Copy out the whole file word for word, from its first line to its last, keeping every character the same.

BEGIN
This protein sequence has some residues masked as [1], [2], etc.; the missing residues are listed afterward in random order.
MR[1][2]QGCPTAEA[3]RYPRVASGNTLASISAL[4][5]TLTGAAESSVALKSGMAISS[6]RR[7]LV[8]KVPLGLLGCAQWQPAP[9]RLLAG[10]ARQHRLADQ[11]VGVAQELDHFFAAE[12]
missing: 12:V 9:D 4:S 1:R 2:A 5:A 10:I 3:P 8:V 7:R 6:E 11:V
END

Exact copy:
This protein sequence has some residues masked as [1], [2], etc.; the missing residues are listed afterward in random order.
MR[1][2]QGCPTAEA[3]RYPRVASGNTLASISAL[4][5]TLTGAAESSVALKSGMAISS[6]RR[7]LV[8]KVPLGLLGCAQWQPAP[9]RLLAG[10]ARQHRLADQ[11]VGVAQELDHFFAAE[12]
missing: 12:V 9:D 4:S 1:R 2:A 5:A 10:I 3:P 8:V 7:R 6:E 11:V